How far would you go to find the lost money?
James Howells from South Wales is ready to spend £11million digging a burial site to find his missing fortune. The computer engineer threw away a hard drive ten years ago containing 8,000 Bitcoins. The treasure is now worth around £150m, so it’s understandable that he’s willing to spend millions to find the key to his cyber treasure.
The good news for the rest of us is that finding lost assets – forgotten pensions, old bank accounts and investments – is much easier than digging through a decade-old dump. Although you didn’t lose £150 million, chances are you forgot a few thousand pounds.
Hidden treasure: Around £50billion lies in forgotten UK accounts
An estimated £50 billion is in forgotten accounts in the UK. The majority – around £37billion – is locked away in pensions. The rest is split between investments, savings, bank accounts, insurance policies and premium bonds.
“With the cost of living crisis, it’s more important than ever to get that dormant, lost and unclaimed money back into the hands of the consumer,” says Duncan Stevens, Managing Director of Gretel, a new website designed to help you. . find your money.
Rediscovering lost assets is a simple process, but you must act quickly if you want to use the simpler approach as the Unclaimed Asset Registry will close later this month. Credit reference company Experian, which has operated it for 20 years, says it is no longer a key part of its business.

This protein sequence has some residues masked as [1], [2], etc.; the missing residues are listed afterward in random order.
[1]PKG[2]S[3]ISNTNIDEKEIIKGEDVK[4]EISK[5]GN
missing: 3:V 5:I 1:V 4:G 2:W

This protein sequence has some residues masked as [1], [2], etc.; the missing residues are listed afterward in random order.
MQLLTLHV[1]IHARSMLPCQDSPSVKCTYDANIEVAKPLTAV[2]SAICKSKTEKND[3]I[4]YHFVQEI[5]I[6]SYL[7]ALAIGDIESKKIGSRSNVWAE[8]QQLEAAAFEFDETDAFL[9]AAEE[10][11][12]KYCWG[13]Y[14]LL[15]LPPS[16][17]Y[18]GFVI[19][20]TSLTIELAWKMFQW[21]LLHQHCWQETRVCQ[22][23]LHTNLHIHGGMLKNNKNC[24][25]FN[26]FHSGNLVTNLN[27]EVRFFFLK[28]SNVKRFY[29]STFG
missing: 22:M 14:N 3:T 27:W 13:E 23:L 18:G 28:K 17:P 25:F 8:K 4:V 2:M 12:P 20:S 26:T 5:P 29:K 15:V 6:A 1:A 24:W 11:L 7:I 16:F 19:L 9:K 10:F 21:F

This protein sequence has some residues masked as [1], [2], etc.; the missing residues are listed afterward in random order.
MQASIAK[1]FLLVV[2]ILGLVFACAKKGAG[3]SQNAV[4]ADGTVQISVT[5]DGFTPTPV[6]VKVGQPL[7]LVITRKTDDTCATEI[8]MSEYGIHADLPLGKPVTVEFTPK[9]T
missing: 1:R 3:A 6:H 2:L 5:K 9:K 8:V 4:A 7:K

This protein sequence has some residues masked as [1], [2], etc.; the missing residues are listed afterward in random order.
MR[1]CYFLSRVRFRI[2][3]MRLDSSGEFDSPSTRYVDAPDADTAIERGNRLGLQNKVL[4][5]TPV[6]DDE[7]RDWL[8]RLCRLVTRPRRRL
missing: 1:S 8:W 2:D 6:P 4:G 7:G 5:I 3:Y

The shutdown is a blow to people looking for a unique way to find assets. In particular, it hits hard on executors who often have to struggle to find all the accounts and assets of a deceased person in order to pass them on to beneficiaries. For £25 you can use the register to browse 4.5 million records from around 80 financial providers.
However, the registry has limitations. It only searches for companies related to Experian, so it’s not an exhaustive hunt. If you want to be sure that you haven’t lost any assets, you need to do some legwork. Luckily, you don’t have to pay anything to search for forgotten accounts.
Here’s how to find all your different assets without spending a penny.
Find income for retirement
Your most likely lost asset is a pension. On average, the value of an unclaimed pension fund is around £23,000.
Helen Morrissey, senior analyst at wealth manager Hargreaves Lansdown, says it’s no surprise that repos are often misplaced. She says: ‘People are likely to change jobs several times during their career and have a pension with every employer they have worked for.’
She adds: “Over time, it is easy to lose track of these pensions. Someone can move and forget to update their contact information. This means they could risk losing valuable retirement income which could amount to thousands of pounds.
Finding a lost pension is simple. The government provides a free pension finder service at gov.uk/findpension-contact-details.
This uses your work history or the name of your original pension provider to give you up-to-date contact details for the companies that now oversee them. You then need to contact the companies to find out if they have a pension in your name.
Morrissey says: “Make sure you update your contact details with your various pensions each time you move, it will help you stay on top of things. Having a complete picture of your retirement wealth means you can plan ahead with more confidence and make more informed retirement decisions.